I'll have to put the Classic T models on my to-try list. Shame the finish options there are Anachronism Gold, Nuclear Waste and Aged Clown, because in principle the plaintop is right up my alley.

Quote by K33nbl4d3
Presumably because the CCF (Combined Corksniffing Forces) of MLP and Gibson forums would rise up against them, plunging the land into war.

Quote by T00DEEPBLUE
Et tu, br00tz?
#6
Most clean boost pedals are decent if made well, since there's not a lot of parts involved. The one I use is a Zvex SHO clone, which is one of the brighter ones. I like it since it's got a reverse linear taper pot which means it stays about the same volume most of the time and then gets real loud towards the end of the taper. That's useful for a driver since I can kick it with my foot and nearly anywhere in the middle 50% of the sweep results in a transparent line driver.
The only one I'd definitely stay away from is the EXH LPB. It's a decent pedal but it's not a good clean boost, more of an overdrive.
#7
a true buffer for a guitar type signal should only provide current gain and almost unity voltage gain.
Prs se Holcomb is the answer
#8
I always assumed you would want the buffer AFTER the long line of true bypass pedals/cables.

But it's before, huh?
#9
^ nah you want it as close to your guitar as possible (unless you have pedals which don't like being after a buffer). if you really cared you could even build it into your guitar.

some people put one at the end of the chain, too. Not sure if that's really needed or not... maybe if you have a gigantic pedalboard.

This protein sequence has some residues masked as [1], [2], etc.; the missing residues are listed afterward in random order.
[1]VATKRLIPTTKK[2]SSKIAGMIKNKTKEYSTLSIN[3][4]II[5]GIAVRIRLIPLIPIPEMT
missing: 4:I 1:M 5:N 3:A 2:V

EDIT: that being said, mine normally goes pretty close to the end of the chain, as it's in my decimator so i want that after most of my pedals to cut the noise- and it works well. It still sounds "better" than not being there.
I'm an idiot and I accidentally clicked the "Remove all subscriptions" button. If it seems like I'm ignoring you, I'm not, I'm just no longer subscribed to the thread. If you quote me or do the @user thing at me, hopefully it'll notify me through my notifications and I'll get back to you.
Quote by K33nbl4d3
I'll have to put the Classic T models on my to-try list. Shame the finish options there are Anachronism Gold, Nuclear Waste and Aged Clown, because in principle the plaintop is right up my alley.

Quote by K33nbl4d3
Presumably because the CCF (Combined Corksniffing Forces) of MLP and Gibson forums would rise up against them, plunging the land into war.

Quote by T00DEEPBLUE
Et tu, br00tz?
Last edited by Dave_Mc at Dec 20, 2011,